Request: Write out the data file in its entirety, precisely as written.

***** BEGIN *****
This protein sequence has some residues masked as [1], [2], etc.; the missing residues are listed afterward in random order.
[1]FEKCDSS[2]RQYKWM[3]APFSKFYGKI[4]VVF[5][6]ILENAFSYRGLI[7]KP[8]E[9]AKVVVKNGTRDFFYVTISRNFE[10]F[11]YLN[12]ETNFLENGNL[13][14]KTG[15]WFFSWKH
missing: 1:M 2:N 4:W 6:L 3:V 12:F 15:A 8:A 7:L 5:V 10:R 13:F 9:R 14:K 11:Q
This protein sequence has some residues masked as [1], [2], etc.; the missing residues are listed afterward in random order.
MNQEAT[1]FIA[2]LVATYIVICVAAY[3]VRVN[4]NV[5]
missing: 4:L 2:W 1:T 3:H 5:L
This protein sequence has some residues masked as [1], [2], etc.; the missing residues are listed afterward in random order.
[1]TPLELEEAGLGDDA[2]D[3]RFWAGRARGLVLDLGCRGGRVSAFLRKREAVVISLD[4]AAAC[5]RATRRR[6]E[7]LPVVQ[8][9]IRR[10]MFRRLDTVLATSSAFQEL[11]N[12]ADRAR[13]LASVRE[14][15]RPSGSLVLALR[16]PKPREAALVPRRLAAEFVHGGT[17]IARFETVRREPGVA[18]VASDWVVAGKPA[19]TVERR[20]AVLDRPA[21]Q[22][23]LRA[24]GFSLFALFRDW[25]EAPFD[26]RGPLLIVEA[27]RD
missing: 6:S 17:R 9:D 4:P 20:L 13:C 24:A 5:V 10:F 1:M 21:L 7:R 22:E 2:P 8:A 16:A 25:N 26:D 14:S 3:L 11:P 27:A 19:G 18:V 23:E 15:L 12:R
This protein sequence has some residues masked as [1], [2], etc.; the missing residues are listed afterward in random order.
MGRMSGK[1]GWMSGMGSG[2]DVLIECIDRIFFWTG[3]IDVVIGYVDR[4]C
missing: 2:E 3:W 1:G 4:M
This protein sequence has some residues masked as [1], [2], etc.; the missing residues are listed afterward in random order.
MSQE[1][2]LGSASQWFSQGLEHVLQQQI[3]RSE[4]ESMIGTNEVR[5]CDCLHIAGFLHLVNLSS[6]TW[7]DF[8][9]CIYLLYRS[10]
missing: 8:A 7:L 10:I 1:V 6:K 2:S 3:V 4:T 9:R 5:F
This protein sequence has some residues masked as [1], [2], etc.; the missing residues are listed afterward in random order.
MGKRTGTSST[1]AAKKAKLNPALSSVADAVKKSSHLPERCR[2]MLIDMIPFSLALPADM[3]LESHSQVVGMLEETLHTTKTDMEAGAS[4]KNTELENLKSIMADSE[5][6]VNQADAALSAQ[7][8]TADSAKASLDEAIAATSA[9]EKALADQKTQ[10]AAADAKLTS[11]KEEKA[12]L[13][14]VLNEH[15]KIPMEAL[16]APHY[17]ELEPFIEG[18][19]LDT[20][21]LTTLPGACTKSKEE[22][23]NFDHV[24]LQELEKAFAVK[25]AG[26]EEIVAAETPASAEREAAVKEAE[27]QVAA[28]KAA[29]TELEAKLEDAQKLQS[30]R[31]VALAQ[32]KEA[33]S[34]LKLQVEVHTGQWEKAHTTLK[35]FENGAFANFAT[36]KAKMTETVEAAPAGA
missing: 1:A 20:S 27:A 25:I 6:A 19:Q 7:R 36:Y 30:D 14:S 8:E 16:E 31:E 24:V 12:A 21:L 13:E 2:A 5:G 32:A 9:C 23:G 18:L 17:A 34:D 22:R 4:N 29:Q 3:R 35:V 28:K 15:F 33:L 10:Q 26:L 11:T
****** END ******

This protein sequence has some residues masked as [1], [2], etc.; the missing residues are listed afterward in random order.
[1]FEKCDSS[2]RQYKWM[3]APFSKFYGKI[4]VVF[5][6]ILENAFSYRGLI[7]KP[8]E[9]AKVVVKNGTRDFFYVTISRNFE[10]F[11]YLN[12]ETNFLENGNL[13][14]KTG[15]WFFSWKH
missing: 1:M 2:N 4:W 6:L 3:V 12:F 15:A 8:A 7:L 5:V 10:R 13:F 9:R 14:K 11:Q
This protein sequence has some residues masked as [1], [2], etc.; the missing residues are listed afterward in random order.
MNQEAT[1]FIA[2]LVATYIVICVAAY[3]VRVN[4]NV[5]
missing: 4:L 2:W 1:T 3:H 5:L
This protein sequence has some residues masked as [1], [2], etc.; the missing residues are listed afterward in random order.
[1]TPLELEEAGLGDDA[2]D[3]RFWAGRARGLVLDLGCRGGRVSAFLRKREAVVISLD[4]AAAC[5]RATRRR[6]E[7]LPVVQ[8][9]IRR[10]MFRRLDTVLATSSAFQEL[11]N[12]ADRAR[13]LASVRE[14][15]RPSGSLVLALR[16]PKPREAALVPRRLAAEFVHGGT[17]IARFETVRREPGVA[18]VASDWVVAGKPA[19]TVERR[20]AVLDRPA[21]Q[22][23]LRA[24]GFSLFALFRDW[25]EAPFD[26]RGPLLIVEA[27]RD
missing: 6:S 17:R 9:D 4:P 20:L 13:C 24:A 5:V 10:F 1:M 21:L 7:R 22:E 2:P 8:A 16:A 25:N 26:D 14:S 3:L 11:P 27:A 19:G 18:V 23:E 15:L 12:R
This protein sequence has some residues masked as [1], [2], etc.; the missing residues are listed afterward in random order.
MGRMSGK[1]GWMSGMGSG[2]DVLIECIDRIFFWTG[3]IDVVIGYVDR[4]C
missing: 2:E 3:W 1:G 4:M
This protein sequence has some residues masked as [1], [2], etc.; the missing residues are listed afterward in random order.
MSQE[1][2]LGSASQWFSQGLEHVLQQQI[3]RSE[4]ESMIGTNEVR[5]CDCLHIAGFLHLVNLSS[6]TW[7]DF[8][9]CIYLLYRS[10]
missing: 8:A 7:L 10:I 1:V 6:K 2:S 3:V 4:T 9:R 5:F
This protein sequence has some residues masked as [1], [2], etc.; the missing residues are listed afterward in random order.
MGKRTGTSST[1]AAKKAKLNPALSSVADAVKKSSHLPERCR[2]MLIDMIPFSLALPADM[3]LESHSQVVGMLEETLHTTKTDMEAGAS[4]KNTELENLKSIMADSE[5][6]VNQADAALSAQ[7][8]TADSAKASLDEAIAATSA[9]EKALADQKTQ[10]AAADAKLTS[11]KEEKA[12]L[13][14]VLNEH[15]KIPMEAL[16]APHY[17]ELEPFIEG[18][19]LDT[20][21]LTTLPGACTKSKEE[22][23]NFDHV[24]LQELEKAFAVK[25]AG[26]EEIVAAETPASAEREAAVKEAE[27]QVAA[28]KAA[29]TELEAKLEDAQKLQS[30]R[31]VALAQ[32]KEA[33]S[34]LKLQVEVHTGQWEKAHTTLK[35]FENGAFANFAT[36]KAKMTETVEAAPAGA
missing: 1:A 20:S 27:A 25:I 6:A 19:Q 7:R 36:Y 30:D 14:S 8:E 16:E 31:E 24:V 12:A 21:L 13:E 2:A 5:G 32:A 9:C 23:G 18:L 17:A 34:D 22:R 4:N 29:Q 3:R 35:V 28:K 15:F 33:L 10:Q 26:L 11:T